Wes Streeting, Lisa Nandy, Angela Rayner and Emily Thornberry are just some of the shadow cabinet who have taken to the airwaves this week to call on prime minister Boris Johnson to resign.
On Wednesday, the Labour leader Keir Starmer demanded the same during prime ministers’ question time.
But, as the party-gate row escalates, the excuses of lockdown rule-breaking in Downing Street become ever more bizarre (Johnson was ambushed by a birthday cake, according to one Tory MP this week), and the polls continue to show growing discontent with the government, does the Labour Party really want Boris to walk?
In truth, the official opposition will be torn. They will genuinely believe that the current PM is damaging the country. You may choose not to believe this, but politicians do actually care about the welfare of the nation, whichever party they represent.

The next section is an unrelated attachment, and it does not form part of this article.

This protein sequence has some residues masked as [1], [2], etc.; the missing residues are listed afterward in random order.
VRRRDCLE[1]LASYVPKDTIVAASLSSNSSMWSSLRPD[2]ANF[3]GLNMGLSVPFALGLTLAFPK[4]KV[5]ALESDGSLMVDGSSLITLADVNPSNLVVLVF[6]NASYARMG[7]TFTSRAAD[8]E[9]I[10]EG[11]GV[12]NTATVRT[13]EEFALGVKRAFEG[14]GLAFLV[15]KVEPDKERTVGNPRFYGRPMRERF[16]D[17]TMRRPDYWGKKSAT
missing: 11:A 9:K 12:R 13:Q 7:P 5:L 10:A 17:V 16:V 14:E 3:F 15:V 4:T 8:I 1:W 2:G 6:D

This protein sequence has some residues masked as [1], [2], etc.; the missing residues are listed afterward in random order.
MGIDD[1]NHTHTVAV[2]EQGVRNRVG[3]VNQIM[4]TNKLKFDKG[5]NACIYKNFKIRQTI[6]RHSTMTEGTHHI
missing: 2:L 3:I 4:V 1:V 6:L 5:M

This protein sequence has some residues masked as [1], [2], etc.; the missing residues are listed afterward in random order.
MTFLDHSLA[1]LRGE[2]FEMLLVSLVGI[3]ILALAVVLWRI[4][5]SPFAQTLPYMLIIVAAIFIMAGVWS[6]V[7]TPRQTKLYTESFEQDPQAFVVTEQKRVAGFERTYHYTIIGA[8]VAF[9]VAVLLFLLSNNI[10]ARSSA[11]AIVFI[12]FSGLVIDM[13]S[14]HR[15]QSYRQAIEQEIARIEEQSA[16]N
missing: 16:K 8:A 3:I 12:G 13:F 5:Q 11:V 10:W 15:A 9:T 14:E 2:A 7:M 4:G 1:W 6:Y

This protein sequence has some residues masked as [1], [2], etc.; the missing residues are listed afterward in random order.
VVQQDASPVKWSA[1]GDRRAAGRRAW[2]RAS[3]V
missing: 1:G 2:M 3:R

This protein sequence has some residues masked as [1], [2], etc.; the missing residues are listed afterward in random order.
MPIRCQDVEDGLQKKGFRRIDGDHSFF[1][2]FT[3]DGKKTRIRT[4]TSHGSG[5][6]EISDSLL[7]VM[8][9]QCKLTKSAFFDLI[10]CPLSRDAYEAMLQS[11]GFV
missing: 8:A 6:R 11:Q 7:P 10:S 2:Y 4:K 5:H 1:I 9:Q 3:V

But, even from the perspective of gaining a party-political advantage, some in Labour will fear, in their bones, that if anyone can ‘bounce back’ from the series of controversies and setbacks that Johnson has been damaged by in recent months, it is the prime minister.
Indeed, the reason his own party haven’t done in him up to this point, despite the daily dose of revelations, his lying to parliament, a disastrous by-election defeat, even an apology to the Queen, many Conservative backbenchers believe that Johnson is still the man who will be their best asset, whenever the General Election happens.
Against this of course, is a hope within Labour that this latest row has cut through and will turn people off not just in the short-term, but forever.
But, just as Tories have a gut instinct that Boris does indeed have the cojones to comeback – so too does Labour. And for that reason, on balance, they’d like to see another Tory opponent in Downing Street sooner rather than later.